Tuesday, July 16, 2013
From The Ground Up
|This Article Features Photo Zoom|
"ECCO takes a foot-first approach and thus offers a wide array of styles that incorporate different technologies," writes Jesper Thuen, sponsorship, public relations and event manager. "Golfers come in all shapes and sizes with a great deal of personal preferences. We need to design shoes for all types of players, including those seeking a more natural motion. But even within that group there are preferences, so the BIOM line offers different models."
Troon North Golf Club head pro Jeff Brinegar says minimalism "changed my life." Several years ago, he came down with a case of plantar fasciitis, the painful inflammation of the connective tissue of the bottom of the foot. A TRUE rep put him into the company's Proto model and he's been wearing TRUE shoes ever since, plantar fasciitis-free.
"This is not a whim. These shoes have been tested and proven," he says with emphasis. "Your feet are allowed to function normally and you're in a better position to play golf. Guys on Tour are changing to minimalist platforms, and that's proof right there. ... And they just feel great."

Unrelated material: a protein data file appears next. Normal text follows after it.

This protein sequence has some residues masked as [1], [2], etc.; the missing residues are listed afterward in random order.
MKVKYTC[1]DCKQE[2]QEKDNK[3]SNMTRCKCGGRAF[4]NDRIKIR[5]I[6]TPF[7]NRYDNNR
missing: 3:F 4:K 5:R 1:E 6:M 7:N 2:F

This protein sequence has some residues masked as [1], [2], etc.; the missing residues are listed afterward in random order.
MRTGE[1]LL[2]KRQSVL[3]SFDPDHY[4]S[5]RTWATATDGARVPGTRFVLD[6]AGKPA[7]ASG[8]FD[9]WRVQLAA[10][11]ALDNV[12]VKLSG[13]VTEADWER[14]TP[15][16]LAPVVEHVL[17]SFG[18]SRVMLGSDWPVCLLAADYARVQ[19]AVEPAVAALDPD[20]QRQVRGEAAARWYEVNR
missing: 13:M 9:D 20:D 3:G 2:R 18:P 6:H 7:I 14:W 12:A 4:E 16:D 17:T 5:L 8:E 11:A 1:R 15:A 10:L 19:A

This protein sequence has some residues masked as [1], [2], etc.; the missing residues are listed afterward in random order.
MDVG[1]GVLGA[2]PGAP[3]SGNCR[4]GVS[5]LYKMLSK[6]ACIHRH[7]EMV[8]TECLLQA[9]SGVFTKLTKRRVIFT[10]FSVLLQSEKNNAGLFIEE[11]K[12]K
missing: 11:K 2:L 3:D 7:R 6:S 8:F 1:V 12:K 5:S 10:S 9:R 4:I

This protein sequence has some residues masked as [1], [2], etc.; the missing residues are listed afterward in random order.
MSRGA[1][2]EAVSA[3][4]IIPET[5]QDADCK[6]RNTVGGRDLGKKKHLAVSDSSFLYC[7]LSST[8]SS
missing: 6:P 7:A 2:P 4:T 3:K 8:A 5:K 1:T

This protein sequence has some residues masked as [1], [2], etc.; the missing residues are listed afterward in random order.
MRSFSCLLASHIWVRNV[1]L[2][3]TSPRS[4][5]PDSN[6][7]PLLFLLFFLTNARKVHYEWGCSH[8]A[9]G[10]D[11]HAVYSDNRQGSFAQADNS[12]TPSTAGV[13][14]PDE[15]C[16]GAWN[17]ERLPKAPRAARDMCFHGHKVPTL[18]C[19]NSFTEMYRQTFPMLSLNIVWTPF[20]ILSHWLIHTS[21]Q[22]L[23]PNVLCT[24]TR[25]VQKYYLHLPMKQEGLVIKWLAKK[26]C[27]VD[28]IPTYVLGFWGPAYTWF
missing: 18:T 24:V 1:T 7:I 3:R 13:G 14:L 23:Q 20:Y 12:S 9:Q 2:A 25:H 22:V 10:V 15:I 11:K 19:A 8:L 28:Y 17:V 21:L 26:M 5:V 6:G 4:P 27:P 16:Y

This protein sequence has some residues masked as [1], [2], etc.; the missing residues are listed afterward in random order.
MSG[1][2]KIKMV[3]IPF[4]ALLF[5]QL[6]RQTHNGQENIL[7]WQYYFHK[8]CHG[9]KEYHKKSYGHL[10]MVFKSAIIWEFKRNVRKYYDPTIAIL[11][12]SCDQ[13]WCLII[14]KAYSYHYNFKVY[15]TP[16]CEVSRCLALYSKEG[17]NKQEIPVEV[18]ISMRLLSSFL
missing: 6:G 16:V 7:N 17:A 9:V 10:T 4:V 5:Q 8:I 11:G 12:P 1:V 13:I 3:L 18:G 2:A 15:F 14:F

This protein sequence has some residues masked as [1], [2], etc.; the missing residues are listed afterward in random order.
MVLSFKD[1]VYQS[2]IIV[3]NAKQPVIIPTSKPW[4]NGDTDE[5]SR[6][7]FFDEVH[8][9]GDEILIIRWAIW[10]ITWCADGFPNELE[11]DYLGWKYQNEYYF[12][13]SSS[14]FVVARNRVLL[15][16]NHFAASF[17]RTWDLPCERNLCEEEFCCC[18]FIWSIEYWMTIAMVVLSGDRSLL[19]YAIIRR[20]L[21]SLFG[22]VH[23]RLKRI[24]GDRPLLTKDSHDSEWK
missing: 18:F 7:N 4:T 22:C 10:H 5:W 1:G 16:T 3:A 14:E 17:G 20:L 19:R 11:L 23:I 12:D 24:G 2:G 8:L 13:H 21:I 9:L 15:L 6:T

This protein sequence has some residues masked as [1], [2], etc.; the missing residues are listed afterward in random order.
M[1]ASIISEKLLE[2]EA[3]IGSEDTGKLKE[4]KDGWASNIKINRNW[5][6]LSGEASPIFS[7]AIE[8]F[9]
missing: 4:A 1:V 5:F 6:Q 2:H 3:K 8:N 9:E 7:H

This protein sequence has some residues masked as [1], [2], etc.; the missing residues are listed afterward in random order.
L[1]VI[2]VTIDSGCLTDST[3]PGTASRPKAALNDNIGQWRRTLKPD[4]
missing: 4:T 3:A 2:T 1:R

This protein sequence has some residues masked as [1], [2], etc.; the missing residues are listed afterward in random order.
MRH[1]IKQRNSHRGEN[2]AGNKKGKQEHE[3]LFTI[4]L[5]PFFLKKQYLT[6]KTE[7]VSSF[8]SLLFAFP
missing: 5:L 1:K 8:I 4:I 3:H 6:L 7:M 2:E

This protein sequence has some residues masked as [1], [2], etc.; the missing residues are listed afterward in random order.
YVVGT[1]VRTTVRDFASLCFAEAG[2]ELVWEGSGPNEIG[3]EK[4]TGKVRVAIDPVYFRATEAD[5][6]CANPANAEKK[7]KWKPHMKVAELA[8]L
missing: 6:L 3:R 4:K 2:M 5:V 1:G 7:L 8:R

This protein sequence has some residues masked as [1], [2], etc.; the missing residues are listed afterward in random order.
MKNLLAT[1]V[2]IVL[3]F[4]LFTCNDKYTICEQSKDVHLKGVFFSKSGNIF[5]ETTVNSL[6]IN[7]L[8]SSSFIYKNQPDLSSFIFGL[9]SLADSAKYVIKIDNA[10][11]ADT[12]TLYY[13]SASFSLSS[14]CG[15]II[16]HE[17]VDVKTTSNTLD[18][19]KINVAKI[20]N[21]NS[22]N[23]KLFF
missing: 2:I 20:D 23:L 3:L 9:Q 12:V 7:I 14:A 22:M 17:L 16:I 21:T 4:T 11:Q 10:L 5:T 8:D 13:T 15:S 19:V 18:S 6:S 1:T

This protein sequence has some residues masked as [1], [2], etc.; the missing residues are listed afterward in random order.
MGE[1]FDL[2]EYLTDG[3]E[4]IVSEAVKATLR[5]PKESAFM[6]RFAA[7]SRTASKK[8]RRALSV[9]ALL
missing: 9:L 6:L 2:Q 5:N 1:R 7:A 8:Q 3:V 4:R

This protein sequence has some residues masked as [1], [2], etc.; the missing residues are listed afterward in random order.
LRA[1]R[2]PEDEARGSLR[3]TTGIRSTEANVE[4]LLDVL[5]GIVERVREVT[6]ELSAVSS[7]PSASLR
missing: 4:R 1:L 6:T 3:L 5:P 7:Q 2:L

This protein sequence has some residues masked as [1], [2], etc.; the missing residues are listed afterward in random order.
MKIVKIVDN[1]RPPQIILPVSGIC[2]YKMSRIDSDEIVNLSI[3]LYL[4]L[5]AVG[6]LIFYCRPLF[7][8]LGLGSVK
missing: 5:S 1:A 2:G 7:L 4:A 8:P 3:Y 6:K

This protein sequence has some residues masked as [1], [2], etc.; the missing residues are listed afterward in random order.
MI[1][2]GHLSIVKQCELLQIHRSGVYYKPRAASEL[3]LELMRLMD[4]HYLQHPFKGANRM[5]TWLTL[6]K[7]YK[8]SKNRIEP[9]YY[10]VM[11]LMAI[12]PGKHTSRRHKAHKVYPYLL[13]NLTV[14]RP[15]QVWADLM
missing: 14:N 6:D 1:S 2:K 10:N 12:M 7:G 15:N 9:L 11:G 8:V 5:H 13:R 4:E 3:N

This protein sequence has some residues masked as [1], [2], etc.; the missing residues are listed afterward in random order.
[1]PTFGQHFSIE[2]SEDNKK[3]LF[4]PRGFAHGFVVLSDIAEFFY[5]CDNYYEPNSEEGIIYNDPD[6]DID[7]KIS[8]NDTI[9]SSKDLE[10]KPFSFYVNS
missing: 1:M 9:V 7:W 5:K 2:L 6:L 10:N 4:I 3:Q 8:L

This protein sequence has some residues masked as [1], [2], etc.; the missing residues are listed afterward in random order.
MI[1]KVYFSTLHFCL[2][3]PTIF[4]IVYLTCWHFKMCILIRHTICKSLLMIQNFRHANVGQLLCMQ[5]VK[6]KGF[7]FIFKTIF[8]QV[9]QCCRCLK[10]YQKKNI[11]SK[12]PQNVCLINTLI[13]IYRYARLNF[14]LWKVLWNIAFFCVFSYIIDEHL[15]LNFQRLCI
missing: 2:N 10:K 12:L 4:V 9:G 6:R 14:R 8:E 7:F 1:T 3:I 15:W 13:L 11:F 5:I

Like any good teacher, he pauses and suggests a practical comparative highlighting one of the concepts.
"How do you do a push-up?" he asks. "You spread your fingers out wide for strength and stability. That's the way the foot was designed. But we've been jamming them into these narrow, over-engineered shoes since the beginning of time."
On the sales front, he says ECCO leads sales at Troon North, except for the days when TRUE comes out on top; they're neck and neck and way out ahead of the third-place finisher.
Like ECCO, the big guns in the shoe game have been busy inserting minimalist offerings into their shoe lines: Nike's Free-inspired TW '13 and now '14 models, and FootJoy's M:PROJECT endeavor featuring lighter, more flexible, lower-profile shoes with lessened heel height and a roomier forefoot.
FootJoy is touting M:PROJECT as the choice for the typical "minimalist" target audience seeking enhanced feel and flexibility, and in an interesting positioning move, is pitching it as an aspirational shoe for those wishing to work on balance and tempo. In other words, if you're a player with a lot of moving parts, you might want to look elsewhere in the product line, the company's promotional material suggests.
Page 2 of 3